U.S. Department of Energy Unveils 2023 Critical Materials Assessment

The US Department of Energy (DOE) has recently released its highly anticipated 2023 Critical Materials Assessment (2023 CMA), a comprehensive evaluation of materials critical to global clean energy technology supply chains. This assessment plays a crucial role in shaping the future of clean energy technologies and will have a significant impact on DOE priorities and tax credits.

The 2023 DOE Critical Materials List has been determined based on the results of this assessment, outlining energy-specific critical and near-critical materials that will be crucial through 2035. These materials have been selected for their importance in clean energy technologies and their susceptibility to potential supply disruptions.

Among the highlighted findings from the assessment, rare earth materials, including neodymium, praseodymium, dysprosium, and terbium, are deemed critical, especially for their application in magnets used in electric vehicle (EV) motors and wind turbine generators. While dysprosium and terbium serve similar functions, terbium’s criticality is slightly lower due to its role as a substitute for dysprosium in high-grade magnets. Similarly, praseodymium is considered near-critical in the short term because it can be more easily substituted in magnets compared to neodymium.

Materials utilized in EV and stationary storage batteries are now classified as critical. Cobalt has been recognized as critical in previous reports, but lithium, due to its wide-ranging use in various battery chemistries and the rapid growth of the EV industry, is now also considered critical. Additionally, natural graphite is newly added to the critical materials list.

Platinum group metals, such as platinum and iridium, are critical for hydrogen electrolyzers, aligning with the increased focus on hydrogen technologies to achieve net-zero carbon emissions. Conversely, platinum group metals used in catalytic converters, like rhodium and palladium, are considered less critical in the medium term due to the reduced importance of catalytic converters.

Gallium remains critical for its applications in light-emitting diodes (LEDs), and its use has expanded in magnet manufacturing and semiconductors, particularly in the forms of gallium arsenide (GaAs) or gallium nitride (GaN).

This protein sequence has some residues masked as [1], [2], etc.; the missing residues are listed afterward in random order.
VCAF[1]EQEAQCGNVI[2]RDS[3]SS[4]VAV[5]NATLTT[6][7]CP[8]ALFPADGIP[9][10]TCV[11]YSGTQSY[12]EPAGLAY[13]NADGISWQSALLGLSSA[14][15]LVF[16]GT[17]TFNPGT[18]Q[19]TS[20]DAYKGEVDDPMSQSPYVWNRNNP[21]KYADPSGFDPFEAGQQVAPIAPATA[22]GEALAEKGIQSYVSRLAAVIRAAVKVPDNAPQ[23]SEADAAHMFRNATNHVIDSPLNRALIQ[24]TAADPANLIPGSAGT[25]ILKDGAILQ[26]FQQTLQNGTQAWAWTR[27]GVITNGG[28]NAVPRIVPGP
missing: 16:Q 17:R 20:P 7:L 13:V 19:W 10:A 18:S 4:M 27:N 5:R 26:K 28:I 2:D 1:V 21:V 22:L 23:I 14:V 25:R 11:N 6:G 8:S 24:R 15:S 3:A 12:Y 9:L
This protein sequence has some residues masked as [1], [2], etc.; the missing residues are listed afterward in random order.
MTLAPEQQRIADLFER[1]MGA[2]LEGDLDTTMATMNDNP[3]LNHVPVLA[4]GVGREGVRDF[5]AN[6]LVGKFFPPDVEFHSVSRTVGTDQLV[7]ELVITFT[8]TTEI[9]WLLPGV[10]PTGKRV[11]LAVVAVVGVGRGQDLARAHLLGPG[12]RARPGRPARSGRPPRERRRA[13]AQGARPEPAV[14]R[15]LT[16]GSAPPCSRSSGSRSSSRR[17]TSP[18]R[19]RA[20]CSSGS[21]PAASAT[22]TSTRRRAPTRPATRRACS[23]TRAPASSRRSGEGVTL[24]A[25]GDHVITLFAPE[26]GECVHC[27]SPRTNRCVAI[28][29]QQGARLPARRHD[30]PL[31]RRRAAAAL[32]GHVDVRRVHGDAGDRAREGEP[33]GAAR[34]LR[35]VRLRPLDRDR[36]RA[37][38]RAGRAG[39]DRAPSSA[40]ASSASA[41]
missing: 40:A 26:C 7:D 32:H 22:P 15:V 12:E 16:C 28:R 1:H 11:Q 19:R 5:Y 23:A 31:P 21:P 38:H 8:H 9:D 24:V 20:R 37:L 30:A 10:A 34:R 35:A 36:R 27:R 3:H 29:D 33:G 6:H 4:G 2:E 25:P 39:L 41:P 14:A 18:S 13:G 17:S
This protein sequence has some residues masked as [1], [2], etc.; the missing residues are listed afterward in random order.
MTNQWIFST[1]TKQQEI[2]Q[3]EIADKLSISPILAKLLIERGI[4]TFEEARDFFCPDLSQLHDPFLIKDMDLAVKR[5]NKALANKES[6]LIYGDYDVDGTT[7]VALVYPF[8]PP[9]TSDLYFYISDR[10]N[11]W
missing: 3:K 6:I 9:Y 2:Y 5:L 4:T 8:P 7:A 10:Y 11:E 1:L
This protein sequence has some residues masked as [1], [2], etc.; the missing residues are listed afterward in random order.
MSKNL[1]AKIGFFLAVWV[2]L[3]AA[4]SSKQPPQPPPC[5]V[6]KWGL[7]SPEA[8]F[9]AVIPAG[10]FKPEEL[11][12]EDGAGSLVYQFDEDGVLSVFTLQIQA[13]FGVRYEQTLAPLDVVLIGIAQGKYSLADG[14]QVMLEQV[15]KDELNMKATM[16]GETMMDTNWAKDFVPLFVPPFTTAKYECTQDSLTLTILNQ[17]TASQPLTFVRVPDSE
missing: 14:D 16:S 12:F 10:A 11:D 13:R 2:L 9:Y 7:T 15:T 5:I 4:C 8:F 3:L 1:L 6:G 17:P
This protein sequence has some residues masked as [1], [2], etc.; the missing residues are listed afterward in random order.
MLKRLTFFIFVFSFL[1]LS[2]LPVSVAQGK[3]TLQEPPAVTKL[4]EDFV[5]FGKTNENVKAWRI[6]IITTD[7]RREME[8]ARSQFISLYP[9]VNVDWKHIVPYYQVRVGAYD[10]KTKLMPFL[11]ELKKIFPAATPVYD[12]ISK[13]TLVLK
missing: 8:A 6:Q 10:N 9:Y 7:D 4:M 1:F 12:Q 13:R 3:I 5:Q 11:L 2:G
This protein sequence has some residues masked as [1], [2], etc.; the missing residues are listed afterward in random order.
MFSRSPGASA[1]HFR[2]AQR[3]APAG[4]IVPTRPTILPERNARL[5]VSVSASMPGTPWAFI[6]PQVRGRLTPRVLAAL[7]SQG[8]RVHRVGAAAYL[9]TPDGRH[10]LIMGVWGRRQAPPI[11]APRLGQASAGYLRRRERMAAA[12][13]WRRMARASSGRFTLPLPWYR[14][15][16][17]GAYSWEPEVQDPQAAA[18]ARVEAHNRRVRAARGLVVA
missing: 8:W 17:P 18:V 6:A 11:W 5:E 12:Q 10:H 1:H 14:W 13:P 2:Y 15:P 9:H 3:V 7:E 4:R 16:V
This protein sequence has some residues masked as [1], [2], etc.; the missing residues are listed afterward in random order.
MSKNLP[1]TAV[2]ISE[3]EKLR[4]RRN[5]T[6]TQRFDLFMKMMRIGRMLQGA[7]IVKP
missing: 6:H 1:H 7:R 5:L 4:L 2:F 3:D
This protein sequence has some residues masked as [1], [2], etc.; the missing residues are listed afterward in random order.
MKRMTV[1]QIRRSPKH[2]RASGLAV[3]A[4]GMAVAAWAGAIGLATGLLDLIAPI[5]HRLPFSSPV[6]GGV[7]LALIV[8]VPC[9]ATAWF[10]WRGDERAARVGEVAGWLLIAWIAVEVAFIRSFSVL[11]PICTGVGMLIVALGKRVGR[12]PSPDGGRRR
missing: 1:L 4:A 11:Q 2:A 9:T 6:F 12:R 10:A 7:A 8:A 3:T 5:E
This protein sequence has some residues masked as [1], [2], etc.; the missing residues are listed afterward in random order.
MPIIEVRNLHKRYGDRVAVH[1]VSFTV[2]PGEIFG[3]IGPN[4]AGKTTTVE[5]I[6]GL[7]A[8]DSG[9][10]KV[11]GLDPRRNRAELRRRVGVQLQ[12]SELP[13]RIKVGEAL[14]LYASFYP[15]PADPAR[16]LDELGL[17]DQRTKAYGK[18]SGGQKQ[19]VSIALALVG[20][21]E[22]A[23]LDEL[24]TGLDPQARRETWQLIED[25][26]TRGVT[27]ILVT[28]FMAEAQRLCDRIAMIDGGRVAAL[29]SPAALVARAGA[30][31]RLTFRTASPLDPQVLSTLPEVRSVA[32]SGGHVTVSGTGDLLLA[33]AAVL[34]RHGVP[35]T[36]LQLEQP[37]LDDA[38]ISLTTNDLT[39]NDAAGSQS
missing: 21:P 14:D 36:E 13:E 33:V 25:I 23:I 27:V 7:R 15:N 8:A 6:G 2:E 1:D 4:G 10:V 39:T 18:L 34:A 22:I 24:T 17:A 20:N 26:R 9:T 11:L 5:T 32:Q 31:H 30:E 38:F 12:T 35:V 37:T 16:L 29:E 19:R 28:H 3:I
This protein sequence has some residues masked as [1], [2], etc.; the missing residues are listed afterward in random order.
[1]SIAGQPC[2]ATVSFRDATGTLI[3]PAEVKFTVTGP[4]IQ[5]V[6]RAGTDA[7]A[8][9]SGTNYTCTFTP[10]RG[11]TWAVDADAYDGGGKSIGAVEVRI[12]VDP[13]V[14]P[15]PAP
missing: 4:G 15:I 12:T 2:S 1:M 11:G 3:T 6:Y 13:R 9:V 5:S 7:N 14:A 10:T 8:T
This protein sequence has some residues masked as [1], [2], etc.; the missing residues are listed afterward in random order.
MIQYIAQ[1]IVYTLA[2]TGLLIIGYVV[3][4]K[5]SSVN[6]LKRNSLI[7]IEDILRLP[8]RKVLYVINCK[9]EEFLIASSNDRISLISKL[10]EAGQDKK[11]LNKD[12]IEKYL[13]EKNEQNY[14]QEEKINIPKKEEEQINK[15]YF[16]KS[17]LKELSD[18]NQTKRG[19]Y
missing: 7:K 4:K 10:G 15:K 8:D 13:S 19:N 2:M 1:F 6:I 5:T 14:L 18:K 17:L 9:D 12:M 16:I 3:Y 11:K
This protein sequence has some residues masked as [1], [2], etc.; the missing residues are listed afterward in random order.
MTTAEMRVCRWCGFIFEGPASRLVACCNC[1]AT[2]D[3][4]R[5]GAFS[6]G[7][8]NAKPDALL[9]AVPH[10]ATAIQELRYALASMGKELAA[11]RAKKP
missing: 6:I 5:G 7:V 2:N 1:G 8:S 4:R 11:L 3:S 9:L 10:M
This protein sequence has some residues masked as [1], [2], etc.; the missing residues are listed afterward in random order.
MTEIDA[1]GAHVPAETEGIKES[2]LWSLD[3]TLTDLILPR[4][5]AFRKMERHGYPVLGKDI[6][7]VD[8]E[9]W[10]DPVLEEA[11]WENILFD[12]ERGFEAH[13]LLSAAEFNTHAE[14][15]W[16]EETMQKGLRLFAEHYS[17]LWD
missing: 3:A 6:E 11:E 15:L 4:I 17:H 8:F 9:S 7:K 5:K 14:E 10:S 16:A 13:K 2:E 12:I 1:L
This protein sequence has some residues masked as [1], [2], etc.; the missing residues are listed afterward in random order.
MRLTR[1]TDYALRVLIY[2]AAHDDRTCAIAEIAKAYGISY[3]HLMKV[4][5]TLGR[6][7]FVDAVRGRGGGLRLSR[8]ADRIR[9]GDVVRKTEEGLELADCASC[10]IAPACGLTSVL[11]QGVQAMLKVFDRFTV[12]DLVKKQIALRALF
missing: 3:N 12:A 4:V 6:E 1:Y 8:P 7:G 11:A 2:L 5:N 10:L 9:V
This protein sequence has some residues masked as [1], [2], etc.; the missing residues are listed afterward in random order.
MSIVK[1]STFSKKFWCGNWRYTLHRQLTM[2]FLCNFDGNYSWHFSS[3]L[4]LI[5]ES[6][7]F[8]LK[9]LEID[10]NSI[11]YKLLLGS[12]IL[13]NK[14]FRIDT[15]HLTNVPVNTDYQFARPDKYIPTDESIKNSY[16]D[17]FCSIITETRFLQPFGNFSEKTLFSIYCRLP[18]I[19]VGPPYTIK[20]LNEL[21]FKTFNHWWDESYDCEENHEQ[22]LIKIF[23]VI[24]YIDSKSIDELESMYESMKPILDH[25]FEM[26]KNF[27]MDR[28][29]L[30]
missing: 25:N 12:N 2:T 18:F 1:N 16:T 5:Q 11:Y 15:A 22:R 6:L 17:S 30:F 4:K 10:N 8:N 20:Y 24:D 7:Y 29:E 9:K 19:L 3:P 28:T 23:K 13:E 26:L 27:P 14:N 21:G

Major materials like aluminum, copper, nickel, and silicon are projected to move from noncritical in the short term to near critical in the medium term, reflecting their increasing importance in the electrification process. This also marks the first time a US federal agency is characterizing copper as a critical material.

Electrical steel, used in transformers for the grid and electric motors in EVs, is also classified as near critical due to its significance in these crucial components.

Given the global nature of material and technology markets, this Critical Materials Assessment takes into account a global scope while considering US domestic interests. The DOE aims to develop integrated strategies for addressing material-specific risks identified in this assessment.

This assessment builds upon previous Critical Materials Strategy reports, which have been ongoing since 2010, and complements other criticality assessments conducted by the US government, such as those performed by the US Geological Survey (USGS) on behalf of the US Department of the Interior. Furthermore, it builds on DOE’s February 2022 Clean Energy Supply Chain Reports.

The 2023 Critical Materials Assessment was managed and funded by EERE’s Advanced Materials and Manufacturing Technologies Office (AMMTO) and conducted in collaboration with Argonne National Laboratory and Idaho National Laboratory, with valuable input from members of the DOE Critical Minerals and Materials Science and Energy Technology Team.


Information for this story was found via the sources mentioned. The author has no securities or affiliations related to the organizations discussed. Not a recommendation to buy or sell. Always do additional research and consult a professional before purchasing a security. The author holds no licenses.

Leave a Reply

Share
Tweet
Share